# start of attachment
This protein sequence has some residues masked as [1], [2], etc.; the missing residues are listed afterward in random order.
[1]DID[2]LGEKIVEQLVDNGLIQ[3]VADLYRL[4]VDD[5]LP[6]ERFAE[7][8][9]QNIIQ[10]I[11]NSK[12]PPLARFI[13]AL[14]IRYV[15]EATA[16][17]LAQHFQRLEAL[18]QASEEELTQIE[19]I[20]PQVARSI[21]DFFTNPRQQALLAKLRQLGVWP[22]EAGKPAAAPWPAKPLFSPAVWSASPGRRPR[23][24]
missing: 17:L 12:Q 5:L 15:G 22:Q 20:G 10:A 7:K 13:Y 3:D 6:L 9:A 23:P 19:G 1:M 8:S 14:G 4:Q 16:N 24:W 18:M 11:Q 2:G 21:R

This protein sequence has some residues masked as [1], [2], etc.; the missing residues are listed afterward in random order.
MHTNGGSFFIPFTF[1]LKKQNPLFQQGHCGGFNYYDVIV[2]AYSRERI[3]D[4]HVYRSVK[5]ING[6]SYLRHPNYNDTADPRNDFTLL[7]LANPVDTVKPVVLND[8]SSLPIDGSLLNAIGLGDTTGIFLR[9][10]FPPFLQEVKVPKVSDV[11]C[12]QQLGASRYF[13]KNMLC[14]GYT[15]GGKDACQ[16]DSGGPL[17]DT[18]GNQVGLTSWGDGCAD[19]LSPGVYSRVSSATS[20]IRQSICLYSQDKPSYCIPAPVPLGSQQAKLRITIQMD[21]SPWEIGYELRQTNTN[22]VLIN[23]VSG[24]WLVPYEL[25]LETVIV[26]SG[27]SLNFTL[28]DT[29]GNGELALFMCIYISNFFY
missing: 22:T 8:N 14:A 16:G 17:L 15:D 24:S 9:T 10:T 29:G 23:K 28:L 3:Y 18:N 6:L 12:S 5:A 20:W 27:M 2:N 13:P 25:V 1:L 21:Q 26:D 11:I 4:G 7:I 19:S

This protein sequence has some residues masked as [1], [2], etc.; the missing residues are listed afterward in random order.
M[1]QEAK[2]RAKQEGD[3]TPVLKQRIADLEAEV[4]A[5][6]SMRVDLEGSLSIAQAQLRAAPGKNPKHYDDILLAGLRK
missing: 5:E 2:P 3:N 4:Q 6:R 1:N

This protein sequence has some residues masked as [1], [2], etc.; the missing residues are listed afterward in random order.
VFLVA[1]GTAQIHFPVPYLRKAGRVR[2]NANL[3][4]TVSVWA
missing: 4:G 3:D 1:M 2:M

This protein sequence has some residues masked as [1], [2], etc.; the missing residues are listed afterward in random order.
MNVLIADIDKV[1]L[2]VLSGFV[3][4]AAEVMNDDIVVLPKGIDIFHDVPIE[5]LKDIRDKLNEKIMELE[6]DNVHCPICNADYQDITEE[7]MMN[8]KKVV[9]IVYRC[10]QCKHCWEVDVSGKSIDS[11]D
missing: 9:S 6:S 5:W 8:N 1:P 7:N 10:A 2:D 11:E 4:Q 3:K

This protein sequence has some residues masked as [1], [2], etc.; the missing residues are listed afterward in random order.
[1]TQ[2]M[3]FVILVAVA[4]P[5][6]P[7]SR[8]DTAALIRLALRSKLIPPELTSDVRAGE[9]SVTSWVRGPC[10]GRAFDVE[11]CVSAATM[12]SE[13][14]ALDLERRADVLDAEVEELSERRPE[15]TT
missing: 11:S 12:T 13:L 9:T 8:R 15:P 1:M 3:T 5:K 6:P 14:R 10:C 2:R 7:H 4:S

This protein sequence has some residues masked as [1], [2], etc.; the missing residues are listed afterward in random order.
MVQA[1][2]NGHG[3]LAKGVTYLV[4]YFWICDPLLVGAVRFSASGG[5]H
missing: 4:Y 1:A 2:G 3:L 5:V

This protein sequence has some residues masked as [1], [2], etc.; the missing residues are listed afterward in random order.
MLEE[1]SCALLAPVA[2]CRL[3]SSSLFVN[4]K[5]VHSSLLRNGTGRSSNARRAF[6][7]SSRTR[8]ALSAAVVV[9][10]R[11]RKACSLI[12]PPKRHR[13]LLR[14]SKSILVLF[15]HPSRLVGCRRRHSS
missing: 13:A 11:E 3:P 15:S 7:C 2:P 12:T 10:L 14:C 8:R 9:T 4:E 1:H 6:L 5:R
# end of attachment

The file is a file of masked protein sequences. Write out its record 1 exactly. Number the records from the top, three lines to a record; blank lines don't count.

This protein sequence has some residues masked as [1], [2], etc.; the missing residues are listed afterward in random order.
[1]DID[2]LGEKIVEQLVDNGLIQ[3]VADLYRL[4]VDD[5]LP[6]ERFAE[7][8][9]QNIIQ[10]I[11]NSK[12]PPLARFI[13]AL[14]IRYV[15]EATA[16][17]LAQHFQRLEAL[18]QASEEELTQIE[19]I[20]PQVARSI[21]DFFTNPRQQALLAKLRQLGVWP[22]EAGKPAAAPWPAKPLFSPAVWSASPGRRPR[23][24]
missing: 17:L 12:Q 5:L 15:G 22:Q 20:G 10:A 7:K 13:Y 3:D 6:L 9:A 23:P 19:G 1:M 8:S 14:G 4:Q 16:N 24:W 18:M 11:Q 2:G 21:R